An American comes to visit a prominent British author just as World War I breaks out. An examination of war, politics, and philosophy.
This story is essentially the history of the opening and of the realisation of the Great War as it happened to one small group of people in Essex, and more particularly as it happened to one human brain. It came at first to all these people in a spectacular manner, as a thing happening dramatically and internationally, as a show, as something in the newspapers, something in the character of an historical epoch rather than a personal experience; only by slow degrees did it and its consequences invade the common texture of English life. If this story could be represented by sketches or pictures the central figure would be Mr. Britling, now sitting at his desk by day or by night and writing first at his tract “And Now War Ends” and then at other things, now walking about his garden or in Claverings park or going to and fro in London, in his club reading the ticker or in his hall reading the newspaper, with ideas and impressions continually clustering, expanding, developing more and more abundantly in his mind, arranging themselves, reacting upon one another, building themselves into generalisations and conclusions….
That’s Mr. Britling Sees It Through in H.G. Wells’ own nutshell. It’s a muddled, slow moving, and eventually deep and moving examination of war. While the American, Mr. Direck, starts the book off, he vanishes for large portions of the book, and is transparently a prop to provide both a small sub-story and a source of alternate views. Wells’ larger interest is in how to understand war, in the context of World War I. His meandering route leads through suburbs, the classic Briton (“The British mind has never really tolerated electricity; at least, not that sort of electricity that runs through wires. Too slippery and glib for it.”), the British political class (“But all governments and rulers and ruling classes when you look at them closely are incredible….”), pragmatic insularity (“The world is round—like an orange. The thing is told us—like any old scandal—at school. For all practical purposes we forget it. Practically we all live in a world as flat as a pancake. Where time never ends and nothing changes. Who really believes in any world outside the circle of the horizon?”), pathos (“Why are children ever crushed?”), self-control (“It’s the tenth day, it’s the odd seductive moment, it’s the instant of confident pride—and there is your sanguine temperament in the ditch.”), and, most of all, religion (‘ “Life,” said Cecily, “has either got to be religious or else it goes to pieces…. Perhaps anyhow it goes to pieces….” ‘).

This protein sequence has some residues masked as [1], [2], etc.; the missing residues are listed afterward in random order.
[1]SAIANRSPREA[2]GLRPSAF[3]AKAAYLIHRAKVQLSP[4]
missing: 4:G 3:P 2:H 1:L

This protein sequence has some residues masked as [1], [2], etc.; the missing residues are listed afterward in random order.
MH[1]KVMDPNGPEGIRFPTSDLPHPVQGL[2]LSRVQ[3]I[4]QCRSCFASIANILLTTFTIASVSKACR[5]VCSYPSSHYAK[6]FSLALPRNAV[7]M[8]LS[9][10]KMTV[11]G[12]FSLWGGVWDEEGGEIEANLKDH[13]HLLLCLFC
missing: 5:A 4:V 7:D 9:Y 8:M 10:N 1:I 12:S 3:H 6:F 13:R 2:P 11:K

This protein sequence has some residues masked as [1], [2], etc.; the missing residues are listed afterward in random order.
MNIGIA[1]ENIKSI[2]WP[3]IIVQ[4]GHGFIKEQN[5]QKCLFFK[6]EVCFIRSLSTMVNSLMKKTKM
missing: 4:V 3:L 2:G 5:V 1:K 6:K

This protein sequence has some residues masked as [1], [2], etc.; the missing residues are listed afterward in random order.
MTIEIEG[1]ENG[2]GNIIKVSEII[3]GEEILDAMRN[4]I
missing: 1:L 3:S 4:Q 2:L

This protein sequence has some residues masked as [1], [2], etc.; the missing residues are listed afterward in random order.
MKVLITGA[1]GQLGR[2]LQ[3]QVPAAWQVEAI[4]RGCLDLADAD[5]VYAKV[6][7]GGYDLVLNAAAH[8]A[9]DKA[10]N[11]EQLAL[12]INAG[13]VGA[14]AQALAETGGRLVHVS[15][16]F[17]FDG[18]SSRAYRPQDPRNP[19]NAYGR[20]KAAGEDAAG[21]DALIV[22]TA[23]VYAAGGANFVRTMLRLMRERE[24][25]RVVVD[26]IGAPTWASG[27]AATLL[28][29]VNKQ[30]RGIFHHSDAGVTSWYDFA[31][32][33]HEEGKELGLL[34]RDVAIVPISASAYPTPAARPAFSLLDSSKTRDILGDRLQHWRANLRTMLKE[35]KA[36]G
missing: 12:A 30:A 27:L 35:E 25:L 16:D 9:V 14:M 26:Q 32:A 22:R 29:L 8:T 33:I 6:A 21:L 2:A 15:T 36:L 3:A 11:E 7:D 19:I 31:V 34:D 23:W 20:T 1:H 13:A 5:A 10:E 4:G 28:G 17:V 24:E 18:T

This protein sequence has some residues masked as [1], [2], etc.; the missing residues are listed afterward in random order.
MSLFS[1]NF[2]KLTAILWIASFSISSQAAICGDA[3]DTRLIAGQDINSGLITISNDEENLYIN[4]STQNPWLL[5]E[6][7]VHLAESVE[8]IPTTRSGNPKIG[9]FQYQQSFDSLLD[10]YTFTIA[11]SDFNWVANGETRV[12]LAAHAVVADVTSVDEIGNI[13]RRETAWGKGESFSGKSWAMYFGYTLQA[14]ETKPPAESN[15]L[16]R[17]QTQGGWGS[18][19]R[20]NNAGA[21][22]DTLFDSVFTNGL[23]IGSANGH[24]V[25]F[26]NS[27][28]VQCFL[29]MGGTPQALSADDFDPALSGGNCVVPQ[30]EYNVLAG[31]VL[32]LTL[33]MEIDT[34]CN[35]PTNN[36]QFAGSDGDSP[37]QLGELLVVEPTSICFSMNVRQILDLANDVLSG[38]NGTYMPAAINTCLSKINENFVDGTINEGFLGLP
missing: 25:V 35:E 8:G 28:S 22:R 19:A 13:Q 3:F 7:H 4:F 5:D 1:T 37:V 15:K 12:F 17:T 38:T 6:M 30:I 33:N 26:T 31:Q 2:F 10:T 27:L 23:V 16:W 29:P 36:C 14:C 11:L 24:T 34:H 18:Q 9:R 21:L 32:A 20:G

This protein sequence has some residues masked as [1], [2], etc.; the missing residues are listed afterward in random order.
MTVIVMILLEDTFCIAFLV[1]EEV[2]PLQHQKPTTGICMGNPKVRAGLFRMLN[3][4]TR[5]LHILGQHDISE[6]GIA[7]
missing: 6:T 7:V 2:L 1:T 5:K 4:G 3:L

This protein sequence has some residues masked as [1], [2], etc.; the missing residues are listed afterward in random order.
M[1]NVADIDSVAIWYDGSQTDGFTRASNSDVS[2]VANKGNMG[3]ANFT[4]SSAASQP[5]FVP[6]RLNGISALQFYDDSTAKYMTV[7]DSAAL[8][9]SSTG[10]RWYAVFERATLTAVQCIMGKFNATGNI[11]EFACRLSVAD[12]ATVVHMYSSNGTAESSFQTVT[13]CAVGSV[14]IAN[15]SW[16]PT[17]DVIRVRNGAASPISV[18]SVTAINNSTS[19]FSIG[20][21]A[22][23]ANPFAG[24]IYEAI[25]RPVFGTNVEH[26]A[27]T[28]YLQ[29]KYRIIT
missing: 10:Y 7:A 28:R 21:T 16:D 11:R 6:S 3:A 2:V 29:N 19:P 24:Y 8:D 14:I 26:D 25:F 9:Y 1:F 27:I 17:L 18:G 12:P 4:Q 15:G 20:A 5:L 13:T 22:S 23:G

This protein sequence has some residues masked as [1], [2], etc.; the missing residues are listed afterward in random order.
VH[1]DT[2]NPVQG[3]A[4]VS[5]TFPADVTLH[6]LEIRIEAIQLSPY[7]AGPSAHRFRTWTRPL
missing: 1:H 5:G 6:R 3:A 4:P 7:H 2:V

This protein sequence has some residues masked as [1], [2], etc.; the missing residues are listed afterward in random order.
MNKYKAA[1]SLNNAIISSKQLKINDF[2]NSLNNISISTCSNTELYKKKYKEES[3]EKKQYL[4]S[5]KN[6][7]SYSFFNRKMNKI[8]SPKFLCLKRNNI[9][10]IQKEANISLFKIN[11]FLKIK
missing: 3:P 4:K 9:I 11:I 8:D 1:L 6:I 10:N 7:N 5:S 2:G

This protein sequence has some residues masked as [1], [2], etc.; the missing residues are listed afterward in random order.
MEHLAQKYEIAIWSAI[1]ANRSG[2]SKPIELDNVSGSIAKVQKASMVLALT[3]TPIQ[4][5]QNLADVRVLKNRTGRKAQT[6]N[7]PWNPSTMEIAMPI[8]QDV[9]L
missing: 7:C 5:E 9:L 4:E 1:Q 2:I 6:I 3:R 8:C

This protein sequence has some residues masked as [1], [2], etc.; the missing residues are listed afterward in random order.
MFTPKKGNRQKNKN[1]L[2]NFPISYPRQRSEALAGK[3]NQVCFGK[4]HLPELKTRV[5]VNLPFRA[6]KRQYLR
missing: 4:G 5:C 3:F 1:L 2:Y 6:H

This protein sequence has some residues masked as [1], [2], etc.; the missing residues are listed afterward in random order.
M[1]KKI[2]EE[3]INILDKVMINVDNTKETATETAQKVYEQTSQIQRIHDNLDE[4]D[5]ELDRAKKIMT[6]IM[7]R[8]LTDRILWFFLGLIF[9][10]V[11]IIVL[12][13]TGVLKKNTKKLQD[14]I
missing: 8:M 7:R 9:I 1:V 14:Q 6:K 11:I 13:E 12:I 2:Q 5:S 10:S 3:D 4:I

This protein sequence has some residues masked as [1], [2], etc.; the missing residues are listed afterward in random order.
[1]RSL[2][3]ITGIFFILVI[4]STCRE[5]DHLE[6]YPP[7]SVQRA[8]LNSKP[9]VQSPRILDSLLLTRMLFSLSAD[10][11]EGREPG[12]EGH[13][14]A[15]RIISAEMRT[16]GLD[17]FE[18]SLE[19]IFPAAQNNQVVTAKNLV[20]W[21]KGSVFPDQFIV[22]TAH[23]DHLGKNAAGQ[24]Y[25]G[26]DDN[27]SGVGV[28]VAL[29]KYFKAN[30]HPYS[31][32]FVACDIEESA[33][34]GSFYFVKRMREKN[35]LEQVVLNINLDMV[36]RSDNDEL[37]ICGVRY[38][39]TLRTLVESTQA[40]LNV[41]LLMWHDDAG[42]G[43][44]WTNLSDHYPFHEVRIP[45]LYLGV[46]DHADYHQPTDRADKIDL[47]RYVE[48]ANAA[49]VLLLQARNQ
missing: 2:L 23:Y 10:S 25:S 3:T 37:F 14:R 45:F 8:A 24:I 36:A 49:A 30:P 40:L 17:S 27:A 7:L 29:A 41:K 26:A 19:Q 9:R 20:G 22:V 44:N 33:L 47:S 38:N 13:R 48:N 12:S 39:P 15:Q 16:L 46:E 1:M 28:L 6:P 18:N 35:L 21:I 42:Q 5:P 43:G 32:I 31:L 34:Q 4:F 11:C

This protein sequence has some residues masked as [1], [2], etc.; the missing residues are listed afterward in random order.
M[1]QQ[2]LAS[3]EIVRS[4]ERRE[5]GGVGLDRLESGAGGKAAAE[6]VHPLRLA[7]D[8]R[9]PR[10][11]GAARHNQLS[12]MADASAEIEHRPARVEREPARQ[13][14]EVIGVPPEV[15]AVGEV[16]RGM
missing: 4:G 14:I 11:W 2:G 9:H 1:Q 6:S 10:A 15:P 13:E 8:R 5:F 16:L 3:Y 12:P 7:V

It’s this last point that’s really at the heart of the book. What’s presented as a novel is manifestly a genuine effort to work through arguments for and against war, and to give some meaning to the pain it causes. In Wells’ case, the answer is religion.
“Religion is the first thing and the last thing, and until a man has found God and been found by God, he begins at no beginning, he works to no end. He may have his friendships, his partial loyalties, his scraps of honour. But all these things fall into place and life falls into place only with God. Only with God. God, who fights through men against Blind Force and Night and Non-Existence; who is the end, who is the meaning. He is the only King…. Of course I must write about Him. I must tell all my world of Him. And before the coming of the true King, the inevitable King, the King who is present whenever just men foregather, this blood-stained rubbish of the ancient world, these puny kings and tawdry emperors, these wily politicians and artful lawyers, these men who claim and grab and trick and compel, these war makers and oppressors, will presently shrivel and pass—like paper thrust into a flame….”.